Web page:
Meet Abdul, Farida and their children, one of the families you are helping to support — as they settle into Za’atari refugee camp in Jordan after fleeing conflict in Syria.
UNHCR Community Services Officer, Ihab Shaban, explains how the registration process is the first and most important step in helping refugees.
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The refugee registration process is one of the most important things UNHCR does.
Registration is more than just keeping a record — it shows refugees they don’t have to run anymore, that they are now safe and protected.
Refugees often arrive exhausted, dehydrated and hungry. UNHCR’s teams are there to provide families with a warm meal, plenty to drink and any medical treatment they need. Each family is then given a new shelter, along with sleeping mats, blankets and cooking utensils to make it into a home.
Your monthly support means UNHCR can be ready and waiting for the thousands of families who are forced from their homes by conflict each day. We can help them find a new life, safe from harm.
Before war broke out, Abdul, Farida and their children lived in Dara’a, Syria. They ran a small supermarket from their home, grew their own produce and all the children attended school. Life was good – until the war ripped their lives apart.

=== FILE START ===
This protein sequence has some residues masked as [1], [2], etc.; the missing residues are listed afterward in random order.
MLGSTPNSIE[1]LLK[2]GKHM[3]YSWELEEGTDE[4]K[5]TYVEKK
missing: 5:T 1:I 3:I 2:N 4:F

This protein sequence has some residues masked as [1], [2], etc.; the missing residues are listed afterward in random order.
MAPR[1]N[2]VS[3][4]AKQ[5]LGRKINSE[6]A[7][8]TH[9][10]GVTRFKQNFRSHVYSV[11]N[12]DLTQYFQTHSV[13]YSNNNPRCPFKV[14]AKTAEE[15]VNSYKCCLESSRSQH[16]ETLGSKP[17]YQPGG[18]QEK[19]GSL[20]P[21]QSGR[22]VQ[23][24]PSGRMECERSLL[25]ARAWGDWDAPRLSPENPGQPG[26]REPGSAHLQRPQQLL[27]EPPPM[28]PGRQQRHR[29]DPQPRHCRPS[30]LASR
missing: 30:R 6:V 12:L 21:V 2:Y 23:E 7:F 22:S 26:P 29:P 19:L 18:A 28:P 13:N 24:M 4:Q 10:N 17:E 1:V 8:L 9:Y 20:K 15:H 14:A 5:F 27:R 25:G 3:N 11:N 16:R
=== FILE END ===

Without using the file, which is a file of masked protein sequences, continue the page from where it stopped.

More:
After losing friends and neighbors to the conflict, the family realized that they had to flee their home to survive. They left their business, their beautiful home and everything they knew to find safety.
Abdul said: “What should I say? It’s impossible to stay the same after what we’ve seen. I feared for my children. They were all targets, wherever they were. Even schools were not safe anymore. When the bombing happened at her school, my daughter Nada saw her friend blown into pieces. Little children are seen as potential ‘terrorists’ so they get killed. How can I see people I know die in front of me, and not change? It’s impossible. The situation has forever changed. If I go back to my town now, I won’t recognize it.”
“Staying in Syria was not an option. If we had stayed we would have been facing death. So we came to Jordan.”
“Life in Za’atari is tough, but my children are safe. And we have been here for a long time and conditions are improving. The camp has rescued me and my children. How would we have survived any longer in Syria, when I cannot run or find a safe place to hide?”
Zaatari opened on July 28, 2012
residents are all Syrian refugees
461,701 refugees have passed through the camp
57% are under 24, 19.9% of whom are under 5 years old
Places of origin include Dara’a (79.1%), Homs (2.8%), Damascus (2%) and Aleppo (1.85%)
50% of the population is male, 50% is female
1 in 5 households is headed by women
80 – average number of births per week
Updated as of August 2017